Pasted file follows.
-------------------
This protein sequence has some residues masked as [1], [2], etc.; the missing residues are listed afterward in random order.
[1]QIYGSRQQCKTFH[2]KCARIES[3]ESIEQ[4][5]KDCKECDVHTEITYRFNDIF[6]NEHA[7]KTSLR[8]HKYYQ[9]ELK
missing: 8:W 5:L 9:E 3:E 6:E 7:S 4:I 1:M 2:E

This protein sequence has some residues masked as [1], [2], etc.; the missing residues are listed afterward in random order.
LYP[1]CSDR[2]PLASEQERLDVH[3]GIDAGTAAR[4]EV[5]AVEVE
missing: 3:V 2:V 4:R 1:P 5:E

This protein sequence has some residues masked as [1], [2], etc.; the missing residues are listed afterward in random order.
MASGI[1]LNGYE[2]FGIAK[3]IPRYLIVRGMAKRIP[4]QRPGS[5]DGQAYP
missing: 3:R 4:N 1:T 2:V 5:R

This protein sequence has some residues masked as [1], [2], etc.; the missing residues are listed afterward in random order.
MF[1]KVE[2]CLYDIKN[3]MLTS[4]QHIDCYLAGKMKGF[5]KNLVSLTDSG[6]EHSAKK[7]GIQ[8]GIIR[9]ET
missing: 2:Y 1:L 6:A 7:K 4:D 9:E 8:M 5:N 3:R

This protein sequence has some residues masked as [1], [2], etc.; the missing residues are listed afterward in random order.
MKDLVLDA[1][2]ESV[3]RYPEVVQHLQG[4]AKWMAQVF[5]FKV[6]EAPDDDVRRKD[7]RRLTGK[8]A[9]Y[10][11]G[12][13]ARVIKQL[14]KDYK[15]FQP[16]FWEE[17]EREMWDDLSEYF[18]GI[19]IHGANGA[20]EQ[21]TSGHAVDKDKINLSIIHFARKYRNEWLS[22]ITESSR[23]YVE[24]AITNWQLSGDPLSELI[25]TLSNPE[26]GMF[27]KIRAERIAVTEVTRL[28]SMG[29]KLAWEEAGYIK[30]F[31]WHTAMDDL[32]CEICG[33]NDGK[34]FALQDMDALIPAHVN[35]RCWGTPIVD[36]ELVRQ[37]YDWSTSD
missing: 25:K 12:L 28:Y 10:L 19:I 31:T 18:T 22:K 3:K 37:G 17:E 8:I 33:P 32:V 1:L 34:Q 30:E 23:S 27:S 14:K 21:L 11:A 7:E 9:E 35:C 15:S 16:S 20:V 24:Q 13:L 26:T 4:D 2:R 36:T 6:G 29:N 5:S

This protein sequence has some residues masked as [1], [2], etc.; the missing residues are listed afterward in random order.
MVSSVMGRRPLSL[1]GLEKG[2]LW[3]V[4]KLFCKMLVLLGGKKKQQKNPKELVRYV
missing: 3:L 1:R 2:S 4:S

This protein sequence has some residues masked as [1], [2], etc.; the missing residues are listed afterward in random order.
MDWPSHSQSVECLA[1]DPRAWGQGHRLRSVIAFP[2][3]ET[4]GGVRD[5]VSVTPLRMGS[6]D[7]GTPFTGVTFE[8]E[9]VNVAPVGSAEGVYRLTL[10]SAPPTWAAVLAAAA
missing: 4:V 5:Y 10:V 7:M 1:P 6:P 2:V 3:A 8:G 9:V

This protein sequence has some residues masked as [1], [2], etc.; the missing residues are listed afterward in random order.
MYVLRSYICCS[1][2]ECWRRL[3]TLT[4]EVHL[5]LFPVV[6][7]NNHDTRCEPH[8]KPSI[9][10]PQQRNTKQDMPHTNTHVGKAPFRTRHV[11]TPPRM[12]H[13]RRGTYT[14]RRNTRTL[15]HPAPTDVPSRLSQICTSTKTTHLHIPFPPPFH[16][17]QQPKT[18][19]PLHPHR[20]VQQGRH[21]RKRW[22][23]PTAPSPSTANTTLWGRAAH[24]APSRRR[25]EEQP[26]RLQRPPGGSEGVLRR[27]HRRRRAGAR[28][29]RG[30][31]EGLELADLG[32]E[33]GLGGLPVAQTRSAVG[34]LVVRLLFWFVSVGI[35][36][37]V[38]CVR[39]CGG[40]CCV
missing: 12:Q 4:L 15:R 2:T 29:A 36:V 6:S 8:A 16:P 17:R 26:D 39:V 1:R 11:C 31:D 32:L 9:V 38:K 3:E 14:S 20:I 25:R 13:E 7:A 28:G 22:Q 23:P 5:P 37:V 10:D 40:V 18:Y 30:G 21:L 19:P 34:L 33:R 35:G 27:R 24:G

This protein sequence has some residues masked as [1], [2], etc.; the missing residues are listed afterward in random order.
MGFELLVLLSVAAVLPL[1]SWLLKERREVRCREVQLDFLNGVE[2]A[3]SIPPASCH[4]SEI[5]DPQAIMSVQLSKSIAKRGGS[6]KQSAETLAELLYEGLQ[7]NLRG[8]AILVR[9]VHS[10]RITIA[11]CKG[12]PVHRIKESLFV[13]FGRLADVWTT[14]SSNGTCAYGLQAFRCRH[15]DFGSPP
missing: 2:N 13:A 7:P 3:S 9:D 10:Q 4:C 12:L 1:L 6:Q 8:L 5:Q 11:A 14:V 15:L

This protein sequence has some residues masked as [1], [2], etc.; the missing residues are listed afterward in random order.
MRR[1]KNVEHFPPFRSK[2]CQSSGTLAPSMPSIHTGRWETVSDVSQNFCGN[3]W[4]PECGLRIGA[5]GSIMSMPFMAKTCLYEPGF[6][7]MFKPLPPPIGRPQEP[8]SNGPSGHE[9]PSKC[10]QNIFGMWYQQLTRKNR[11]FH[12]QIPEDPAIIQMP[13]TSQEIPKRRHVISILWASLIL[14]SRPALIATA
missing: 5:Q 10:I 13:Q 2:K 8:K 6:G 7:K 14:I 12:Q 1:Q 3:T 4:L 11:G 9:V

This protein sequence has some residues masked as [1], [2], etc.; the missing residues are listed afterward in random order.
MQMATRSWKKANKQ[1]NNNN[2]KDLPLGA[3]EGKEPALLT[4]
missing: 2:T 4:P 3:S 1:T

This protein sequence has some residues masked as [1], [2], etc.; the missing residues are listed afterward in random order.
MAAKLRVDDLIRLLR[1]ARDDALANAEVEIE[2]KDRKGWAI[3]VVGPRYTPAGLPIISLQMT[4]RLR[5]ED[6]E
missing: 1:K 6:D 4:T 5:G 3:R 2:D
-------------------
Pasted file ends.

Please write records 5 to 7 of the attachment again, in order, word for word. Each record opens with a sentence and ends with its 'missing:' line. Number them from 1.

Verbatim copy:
This protein sequence has some residues masked as [1], [2], etc.; the missing residues are listed afterward in random order.
MKDLVLDA[1][2]ESV[3]RYPEVVQHLQG[4]AKWMAQVF[5]FKV[6]EAPDDDVRRKD[7]RRLTGK[8]A[9]Y[10][11]G[12][13]ARVIKQL[14]KDYK[15]FQP[16]FWEE[17]EREMWDDLSEYF[18]GI[19]IHGANGA[20]EQ[21]TSGHAVDKDKINLSIIHFARKYRNEWLS[22]ITESSR[23]YVE[24]AITNWQLSGDPLSELI[25]TLSNPE[26]GMF[27]KIRAERIAVTEVTRL[28]SMG[29]KLAWEEAGYIK[30]F[31]WHTAMDDL[32]CEICG[33]NDGK[34]FALQDMDALIPAHVN[35]RCWGTPIVD[36]ELVRQ[37]YDWSTSD
missing: 25:K 12:L 28:Y 10:L 19:I 31:T 18:T 22:K 3:K 37:G 17:E 8:I 33:P 32:V 1:L 34:Q 30:E 23:S 27:S 14:K 21:L 11:A 7:E 9:E 35:C 15:S 16:S 20:V 24:Q 13:L 26:T 4:D 2:R 36:T 6:G 29:N 5:S

This protein sequence has some residues masked as [1], [2], etc.; the missing residues are listed afterward in random order.
MVSSVMGRRPLSL[1]GLEKG[2]LW[3]V[4]KLFCKMLVLLGGKKKQQKNPKELVRYV
missing: 3:L 1:R 2:S 4:S

This protein sequence has some residues masked as [1], [2], etc.; the missing residues are listed afterward in random order.
MDWPSHSQSVECLA[1]DPRAWGQGHRLRSVIAFP[2][3]ET[4]GGVRD[5]VSVTPLRMGS[6]D[7]GTPFTGVTFE[8]E[9]VNVAPVGSAEGVYRLTL[10]SAPPTWAAVLAAAA
missing: 4:V 5:Y 10:V 7:M 1:P 6:P 2:V 3:A 8:G 9:V